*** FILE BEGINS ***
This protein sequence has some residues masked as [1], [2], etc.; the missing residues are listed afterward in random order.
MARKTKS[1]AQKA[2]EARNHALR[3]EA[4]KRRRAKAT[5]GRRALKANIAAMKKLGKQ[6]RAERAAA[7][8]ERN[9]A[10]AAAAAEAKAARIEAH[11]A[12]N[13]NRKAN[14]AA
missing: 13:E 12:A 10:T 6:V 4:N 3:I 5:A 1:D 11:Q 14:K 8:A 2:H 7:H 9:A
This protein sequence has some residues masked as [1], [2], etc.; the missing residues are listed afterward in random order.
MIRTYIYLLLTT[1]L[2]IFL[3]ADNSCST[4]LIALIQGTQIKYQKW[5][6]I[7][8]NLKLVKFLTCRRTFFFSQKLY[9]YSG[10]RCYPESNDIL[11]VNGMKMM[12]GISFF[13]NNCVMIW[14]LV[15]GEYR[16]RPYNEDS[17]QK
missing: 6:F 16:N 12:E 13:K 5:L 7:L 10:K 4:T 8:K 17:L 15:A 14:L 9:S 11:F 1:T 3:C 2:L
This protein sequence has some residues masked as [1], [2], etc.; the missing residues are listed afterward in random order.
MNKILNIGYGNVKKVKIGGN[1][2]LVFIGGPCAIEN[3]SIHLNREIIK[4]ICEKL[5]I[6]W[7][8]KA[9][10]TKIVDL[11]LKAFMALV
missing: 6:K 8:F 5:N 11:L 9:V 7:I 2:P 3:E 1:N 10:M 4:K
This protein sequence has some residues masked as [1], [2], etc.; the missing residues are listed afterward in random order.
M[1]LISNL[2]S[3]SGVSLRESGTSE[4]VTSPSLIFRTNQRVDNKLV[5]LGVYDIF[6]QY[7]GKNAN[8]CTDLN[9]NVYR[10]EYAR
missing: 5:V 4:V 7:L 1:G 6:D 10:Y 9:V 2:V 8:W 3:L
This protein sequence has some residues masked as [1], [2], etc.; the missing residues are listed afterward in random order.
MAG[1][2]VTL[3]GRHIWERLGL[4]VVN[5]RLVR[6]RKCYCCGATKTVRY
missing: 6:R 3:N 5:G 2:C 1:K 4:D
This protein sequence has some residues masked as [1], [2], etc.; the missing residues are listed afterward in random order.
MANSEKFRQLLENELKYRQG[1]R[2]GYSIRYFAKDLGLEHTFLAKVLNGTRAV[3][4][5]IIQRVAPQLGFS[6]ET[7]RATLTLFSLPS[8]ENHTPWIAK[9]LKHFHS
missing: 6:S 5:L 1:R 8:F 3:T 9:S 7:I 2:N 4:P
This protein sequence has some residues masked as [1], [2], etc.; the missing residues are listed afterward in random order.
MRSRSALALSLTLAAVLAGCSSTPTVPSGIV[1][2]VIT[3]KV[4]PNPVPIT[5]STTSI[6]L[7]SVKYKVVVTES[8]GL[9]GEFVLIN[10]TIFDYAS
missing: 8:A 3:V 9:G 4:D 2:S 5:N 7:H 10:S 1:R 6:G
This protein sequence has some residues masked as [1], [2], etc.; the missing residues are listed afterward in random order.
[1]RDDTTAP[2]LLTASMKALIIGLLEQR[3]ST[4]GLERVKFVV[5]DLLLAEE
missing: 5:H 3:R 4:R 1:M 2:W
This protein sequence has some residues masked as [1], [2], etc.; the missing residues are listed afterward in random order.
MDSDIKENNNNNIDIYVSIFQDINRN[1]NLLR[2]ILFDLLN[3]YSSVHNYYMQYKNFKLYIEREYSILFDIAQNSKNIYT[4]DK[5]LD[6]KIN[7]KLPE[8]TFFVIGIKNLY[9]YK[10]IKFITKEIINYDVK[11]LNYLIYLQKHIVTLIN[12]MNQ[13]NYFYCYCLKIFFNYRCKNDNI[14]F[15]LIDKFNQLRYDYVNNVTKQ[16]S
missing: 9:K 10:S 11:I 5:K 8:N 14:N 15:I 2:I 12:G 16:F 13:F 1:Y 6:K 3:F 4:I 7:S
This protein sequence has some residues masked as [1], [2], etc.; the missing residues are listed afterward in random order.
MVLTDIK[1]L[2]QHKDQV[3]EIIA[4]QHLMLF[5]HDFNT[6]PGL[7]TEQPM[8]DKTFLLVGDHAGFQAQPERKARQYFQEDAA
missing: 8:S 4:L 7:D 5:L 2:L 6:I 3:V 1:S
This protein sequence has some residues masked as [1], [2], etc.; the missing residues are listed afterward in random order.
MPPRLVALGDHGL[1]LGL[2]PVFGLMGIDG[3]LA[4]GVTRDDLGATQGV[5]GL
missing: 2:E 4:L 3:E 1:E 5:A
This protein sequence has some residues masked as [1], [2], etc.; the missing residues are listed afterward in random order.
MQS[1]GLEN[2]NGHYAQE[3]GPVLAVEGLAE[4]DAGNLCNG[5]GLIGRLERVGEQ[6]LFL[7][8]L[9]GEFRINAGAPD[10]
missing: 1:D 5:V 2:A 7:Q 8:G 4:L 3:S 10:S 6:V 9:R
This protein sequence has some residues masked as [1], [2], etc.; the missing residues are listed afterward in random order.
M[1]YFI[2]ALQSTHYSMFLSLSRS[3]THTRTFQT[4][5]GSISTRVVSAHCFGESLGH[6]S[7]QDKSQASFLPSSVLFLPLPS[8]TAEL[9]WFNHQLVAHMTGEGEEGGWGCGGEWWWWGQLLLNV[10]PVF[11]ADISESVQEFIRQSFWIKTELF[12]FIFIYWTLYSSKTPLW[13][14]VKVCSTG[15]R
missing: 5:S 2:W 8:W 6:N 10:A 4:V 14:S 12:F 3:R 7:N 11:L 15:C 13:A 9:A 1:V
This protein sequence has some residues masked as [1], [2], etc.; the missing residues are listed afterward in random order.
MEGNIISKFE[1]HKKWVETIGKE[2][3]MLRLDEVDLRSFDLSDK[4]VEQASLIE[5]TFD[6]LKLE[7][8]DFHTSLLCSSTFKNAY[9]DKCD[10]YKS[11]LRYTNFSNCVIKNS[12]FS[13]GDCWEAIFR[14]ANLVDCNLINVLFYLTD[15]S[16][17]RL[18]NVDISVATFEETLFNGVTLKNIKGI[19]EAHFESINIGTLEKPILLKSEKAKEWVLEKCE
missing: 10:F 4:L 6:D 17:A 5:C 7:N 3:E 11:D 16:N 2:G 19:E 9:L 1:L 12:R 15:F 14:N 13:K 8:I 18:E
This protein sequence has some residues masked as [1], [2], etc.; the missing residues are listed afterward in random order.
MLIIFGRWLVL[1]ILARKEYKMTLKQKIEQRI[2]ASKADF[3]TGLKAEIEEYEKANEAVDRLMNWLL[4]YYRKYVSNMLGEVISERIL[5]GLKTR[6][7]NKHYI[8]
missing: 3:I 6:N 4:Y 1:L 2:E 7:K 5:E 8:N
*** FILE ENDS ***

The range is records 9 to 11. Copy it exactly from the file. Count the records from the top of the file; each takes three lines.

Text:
This protein sequence has some residues masked as [1], [2], etc.; the missing residues are listed afterward in random order.
MDSDIKENNNNNIDIYVSIFQDINRN[1]NLLR[2]ILFDLLN[3]YSSVHNYYMQYKNFKLYIEREYSILFDIAQNSKNIYT[4]DK[5]LD[6]KIN[7]KLPE[8]TFFVIGIKNLY[9]YK[10]IKFITKEIINYDVK[11]LNYLIYLQKHIVTLIN[12]MNQ[13]NYFYCYCLKIFFNYRCKNDNI[14]F[15]LIDKFNQLRYDYVNNVTKQ[16]S
missing: 9:K 10:S 11:I 5:K 8:N 14:N 15:I 2:I 12:G 16:F 13:F 1:Y 6:K 3:F 4:I 7:S
This protein sequence has some residues masked as [1], [2], etc.; the missing residues are listed afterward in random order.
MVLTDIK[1]L[2]QHKDQV[3]EIIA[4]QHLMLF[5]HDFNT[6]PGL[7]TEQPM[8]DKTFLLVGDHAGFQAQPERKARQYFQEDAA
missing: 8:S 4:L 7:D 5:L 2:L 6:I 3:V 1:S
This protein sequence has some residues masked as [1], [2], etc.; the missing residues are listed afterward in random order.
MPPRLVALGDHGL[1]LGL[2]PVFGLMGIDG[3]LA[4]GVTRDDLGATQGV[5]GL
missing: 2:E 4:L 3:E 1:E 5:A